Fox Sports’ Adam Peacock looks back at the good, the great and the ugly from a shortened third round of the A-League.
It’s becoming a theme but there will be no apology for the duplication of thought, because it’s a good theme.
Three games on the weekend, and three young players took steps forward.
Kerrin Stokes, perhaps the biggest leap, went from kid on the bench thinking his chance won’t come to getting rid of the bib once Rostyn Griffiths’ hamstring intervened (three hamstrings and a back injury for City. Questions?)
Stokes didn’t miss a beat. Having a Curtis Good – on track to being the best defender in the league – as partner certainly helped, though Good wasn’t required to bail out the 18 year-old debutant at all. Ready to play more. Valentino Yuel needs freedom and he has it at Newcastle in an attacking sense, there style of quick transition suiting his style.
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Sure, the finished product needs to get better, but he’s worrying the life out of anyone who has to mark him and good luck to them once those decisions
become correct ones.
And in the Sydney Derby Trent Buhagiar’s continued improvement was noticeable. So often fast players miss out of the crucial introduction of nuance to their games.
Why think quick when you can run quick? Then you get to a level where smarts negate physical attributes more often than not and to use a Robbie Slater quote, those players look like a fish up a tree.
Buhagiar is not made of scales, nor is he on a branch. Buhagiar’s clever movement and the timing of his strength opened up so many
chances for the Sky Blues. Should the returned Bobo be ready any time soon, it will be hard to justify a reduction in minutes for the Umina Bullet.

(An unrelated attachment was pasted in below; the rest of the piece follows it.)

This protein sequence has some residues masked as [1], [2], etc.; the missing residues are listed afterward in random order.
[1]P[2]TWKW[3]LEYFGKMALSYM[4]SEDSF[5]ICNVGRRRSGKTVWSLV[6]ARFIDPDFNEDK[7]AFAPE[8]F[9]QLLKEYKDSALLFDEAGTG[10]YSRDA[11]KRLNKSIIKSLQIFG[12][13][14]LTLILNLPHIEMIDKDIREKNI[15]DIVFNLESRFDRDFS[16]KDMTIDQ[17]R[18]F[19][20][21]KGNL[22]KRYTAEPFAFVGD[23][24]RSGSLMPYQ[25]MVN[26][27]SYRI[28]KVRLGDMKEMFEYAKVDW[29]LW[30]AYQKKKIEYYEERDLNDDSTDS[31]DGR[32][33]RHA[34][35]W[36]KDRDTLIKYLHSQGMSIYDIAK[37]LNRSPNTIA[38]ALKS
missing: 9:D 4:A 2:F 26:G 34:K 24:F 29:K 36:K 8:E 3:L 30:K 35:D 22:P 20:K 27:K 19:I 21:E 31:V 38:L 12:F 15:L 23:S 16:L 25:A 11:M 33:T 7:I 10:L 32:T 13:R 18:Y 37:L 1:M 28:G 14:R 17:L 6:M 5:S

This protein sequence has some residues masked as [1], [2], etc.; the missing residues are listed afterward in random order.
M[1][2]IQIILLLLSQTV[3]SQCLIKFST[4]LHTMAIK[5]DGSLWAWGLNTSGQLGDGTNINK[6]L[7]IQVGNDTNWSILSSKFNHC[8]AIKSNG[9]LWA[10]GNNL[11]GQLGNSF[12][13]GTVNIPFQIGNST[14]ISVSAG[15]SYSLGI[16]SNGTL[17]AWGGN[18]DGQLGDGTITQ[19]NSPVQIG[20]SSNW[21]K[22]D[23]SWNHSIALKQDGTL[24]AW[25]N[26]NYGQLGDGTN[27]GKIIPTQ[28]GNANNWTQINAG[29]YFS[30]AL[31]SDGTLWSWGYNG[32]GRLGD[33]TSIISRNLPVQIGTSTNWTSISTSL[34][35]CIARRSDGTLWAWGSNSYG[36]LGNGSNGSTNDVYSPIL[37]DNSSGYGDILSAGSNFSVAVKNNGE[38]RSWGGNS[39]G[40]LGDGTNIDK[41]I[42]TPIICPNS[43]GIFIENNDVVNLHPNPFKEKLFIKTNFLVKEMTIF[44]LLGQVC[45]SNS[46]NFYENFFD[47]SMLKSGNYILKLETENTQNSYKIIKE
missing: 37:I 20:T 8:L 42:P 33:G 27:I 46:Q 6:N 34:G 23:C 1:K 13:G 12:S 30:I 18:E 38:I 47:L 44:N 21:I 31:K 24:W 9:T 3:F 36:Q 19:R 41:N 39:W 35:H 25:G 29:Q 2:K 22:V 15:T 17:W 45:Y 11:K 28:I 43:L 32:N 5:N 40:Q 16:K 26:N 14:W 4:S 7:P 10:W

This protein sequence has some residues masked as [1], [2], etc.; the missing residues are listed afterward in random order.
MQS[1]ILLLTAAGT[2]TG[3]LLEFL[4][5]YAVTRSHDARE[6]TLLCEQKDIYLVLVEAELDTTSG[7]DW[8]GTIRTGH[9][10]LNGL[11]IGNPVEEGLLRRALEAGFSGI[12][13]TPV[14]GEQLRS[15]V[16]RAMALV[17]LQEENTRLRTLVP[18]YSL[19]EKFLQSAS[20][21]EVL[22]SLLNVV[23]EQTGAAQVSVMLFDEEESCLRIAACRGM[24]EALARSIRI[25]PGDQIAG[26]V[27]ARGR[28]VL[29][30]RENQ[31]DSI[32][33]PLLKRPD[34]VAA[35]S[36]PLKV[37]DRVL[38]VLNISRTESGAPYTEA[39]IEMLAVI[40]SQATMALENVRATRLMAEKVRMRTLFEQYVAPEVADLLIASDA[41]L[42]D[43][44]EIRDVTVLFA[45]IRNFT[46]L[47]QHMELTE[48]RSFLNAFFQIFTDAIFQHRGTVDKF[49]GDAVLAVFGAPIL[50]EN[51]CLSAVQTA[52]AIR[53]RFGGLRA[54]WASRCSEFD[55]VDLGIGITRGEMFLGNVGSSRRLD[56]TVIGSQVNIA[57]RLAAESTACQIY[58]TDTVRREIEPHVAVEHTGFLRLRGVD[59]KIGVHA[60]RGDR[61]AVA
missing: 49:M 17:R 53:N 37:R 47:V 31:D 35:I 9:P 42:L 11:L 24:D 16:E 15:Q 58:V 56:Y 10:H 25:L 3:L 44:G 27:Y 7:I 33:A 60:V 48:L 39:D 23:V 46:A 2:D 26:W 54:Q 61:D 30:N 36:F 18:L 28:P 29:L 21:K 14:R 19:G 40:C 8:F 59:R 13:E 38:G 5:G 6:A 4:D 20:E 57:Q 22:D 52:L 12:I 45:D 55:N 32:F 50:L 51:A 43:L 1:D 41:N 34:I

As good as the young players have been, it is part of the fabric of the league to have quality imported goods adding to the flavour of our weekend consumption of football.
Adrian Luna’s release for Melbourne City’s winner belong in an art gallery.
Some of Alessandro Diamanti’s touches did not surprise but still made you smile.
And Western United have found a beauty in Victor Sanchez, who can influence a game with and without the ball in equal measure.
On Saturday he gave Western Utd the balance they crave with Diamanti doing his thing. At one point in the first half the ball travelled 100 metres diagonally
in two passes, the receiver not having to break stride. Was like watching FIFA.
It is suspected Sanchez is another month of being his best. If the majority of Saturday night is taken as a benchmark, man, are we in for a treat.
Mark Rudan got him through connections in Europe which led to a conversation with Mauricio Pocchetino who had Sanchez at Espanyol where the Spaniard played the majority of his La Liga career (which began at Pep Guardiola’s Barcelona, no less).
Sometimes clubs in Australia don’t get what the label promises with imported goods.
No such problem for Western United and Sanchez.
Also special mention for Loic Puyo. Bicycle kick goal and wife finally out of hotel quarantine. What a great week.
Each season a ref or two comes in for a chat at Fox Sports to update us on any tweaks to the rule book.
A couple of seasons ago the meeting went long so long the sandwiches got stale and the water went warm.
IFAB changed the handball rule. Went from three lines to about three pages. They tried to clear it up by making it more confusing. The ref, with one cynical look, told us what he thought of the rule which they had to police.
One part made no sense, particularly late in yesterday’s game in Newcastle.
The rule allows Aleks Susnjar to completely stuff a clearance and benefit.
Meantime players can cover their face charging down a ballistic missile and give away a pen. Go figure.
The part of the handball rule that had Novocastria howling is stupid.
The bunch of people who sat down and thought this was a good idea were having a bad day full of stupid thoughts.
The boss of said people who allowed the rule to pass was having a worse day full of really stupid thoughts.
Wouldn’t put it past those people to think Vegemite belongs in a block of Cadbury Dairy Milk.
“I’m not sure what’s a handball, what’s not a handball.” Newcastle coach Craig Deans.
Still not done here! Seriously though, rules like this make football – a game of simple concepts – incredibly hard to explain to the uninitiated.
Rules like this make life more difficult for refs. Coughing was more popular than Ben Abraham for a minute in Newcastle yesterday.
Rules are rules, but a dumb rule is a dumb rule.